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Biden administration ramps up efforts to recover COVID-19 relief loans given to businesses

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The Biden government is working harder to get back money loaned to businesses during the COVID-19 crisis, says The Washington Post.

In the past, the government didn’t go after small businesses that took money through the COVID-19 Economic Injury Disaster Loan, or EIDL for short. Together with the Paycheck Protection Program (PPP), the EIDL helped give out more than $1 trillion to people borrowing money since it started, which kept the nation’s economy going during the pandemic.

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But now, the Small Business Administration (SBA) is changing its approach, and not everyone will be happy about it.

Owners of businesses who got PPP money could ask to not pay back their loans, but those who got EIDL loans were supposed to pay them back from the start. But in April 2022, the SBA decided to let go of chasing some debts under $100,000 because it was too expensive to chase every late payment.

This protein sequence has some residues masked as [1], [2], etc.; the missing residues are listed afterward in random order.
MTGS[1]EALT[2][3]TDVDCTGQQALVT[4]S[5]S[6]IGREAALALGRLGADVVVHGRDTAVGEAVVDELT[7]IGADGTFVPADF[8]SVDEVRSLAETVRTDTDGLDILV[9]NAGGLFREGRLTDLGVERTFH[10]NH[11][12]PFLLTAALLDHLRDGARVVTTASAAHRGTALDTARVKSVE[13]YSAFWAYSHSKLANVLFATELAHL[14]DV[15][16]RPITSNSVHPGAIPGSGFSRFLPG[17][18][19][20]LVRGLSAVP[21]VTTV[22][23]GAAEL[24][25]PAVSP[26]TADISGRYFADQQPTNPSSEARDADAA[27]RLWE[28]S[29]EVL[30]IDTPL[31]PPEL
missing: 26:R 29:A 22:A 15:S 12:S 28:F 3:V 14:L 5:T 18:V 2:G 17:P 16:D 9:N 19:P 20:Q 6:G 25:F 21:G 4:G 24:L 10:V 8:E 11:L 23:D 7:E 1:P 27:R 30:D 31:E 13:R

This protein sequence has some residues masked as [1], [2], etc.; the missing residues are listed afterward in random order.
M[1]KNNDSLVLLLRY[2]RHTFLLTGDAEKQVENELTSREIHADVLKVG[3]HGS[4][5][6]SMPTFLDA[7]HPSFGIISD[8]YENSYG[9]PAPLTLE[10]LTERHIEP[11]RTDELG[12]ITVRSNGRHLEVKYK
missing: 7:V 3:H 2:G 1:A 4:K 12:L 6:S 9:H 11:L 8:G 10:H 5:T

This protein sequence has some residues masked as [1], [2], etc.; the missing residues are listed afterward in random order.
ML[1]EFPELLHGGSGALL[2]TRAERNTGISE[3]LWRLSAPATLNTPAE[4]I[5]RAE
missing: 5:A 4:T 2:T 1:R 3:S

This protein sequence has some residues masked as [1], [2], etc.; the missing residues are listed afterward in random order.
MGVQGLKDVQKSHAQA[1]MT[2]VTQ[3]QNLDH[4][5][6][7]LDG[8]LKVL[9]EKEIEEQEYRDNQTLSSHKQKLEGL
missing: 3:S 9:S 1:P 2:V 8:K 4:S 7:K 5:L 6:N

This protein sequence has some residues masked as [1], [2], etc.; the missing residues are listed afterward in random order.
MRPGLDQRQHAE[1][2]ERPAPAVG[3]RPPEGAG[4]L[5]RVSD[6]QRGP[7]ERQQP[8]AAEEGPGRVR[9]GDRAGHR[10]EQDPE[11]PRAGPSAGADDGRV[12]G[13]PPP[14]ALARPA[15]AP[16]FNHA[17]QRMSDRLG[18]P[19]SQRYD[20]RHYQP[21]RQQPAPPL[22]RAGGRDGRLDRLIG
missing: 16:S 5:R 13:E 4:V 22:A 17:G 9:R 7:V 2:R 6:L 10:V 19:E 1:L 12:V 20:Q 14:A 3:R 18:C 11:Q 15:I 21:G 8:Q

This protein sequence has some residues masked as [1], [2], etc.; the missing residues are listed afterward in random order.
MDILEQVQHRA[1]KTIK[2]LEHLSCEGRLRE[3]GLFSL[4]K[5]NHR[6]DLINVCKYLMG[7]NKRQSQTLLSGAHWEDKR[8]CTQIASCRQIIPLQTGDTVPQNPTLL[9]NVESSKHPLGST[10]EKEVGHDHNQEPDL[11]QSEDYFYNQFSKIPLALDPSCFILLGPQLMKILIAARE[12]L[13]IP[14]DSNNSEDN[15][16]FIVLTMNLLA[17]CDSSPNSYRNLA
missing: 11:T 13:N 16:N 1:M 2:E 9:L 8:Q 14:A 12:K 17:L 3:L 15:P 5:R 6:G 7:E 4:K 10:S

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Even so, the SBA’s inspector general, Hannibal Ware, was worried about this decision. He thought it might encourage more borrowers of COVID-19 EIDL loans to avoid paying back what they owe.

After looking into it, the SBA found that about $30 billion in PPP and EIDL loans of up to $100,000 might face extra penalties in 2024. This is a big deal because it’s about 2.5 percent of all the money they lent out. With this in mind, the U.S. government is increasing its efforts to get some of this money back to ease the financial load on taxpayers and tackle fraud, which is reported to be over $200 billion, according to a report from the SBA OIG.

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The SBA plans to take serious steps in 2024 by sending pandemic loan borrowers to the Treasury Department after a 60-day warning period that ends in early March. The Treasury will handle the penalties, which could be severe.

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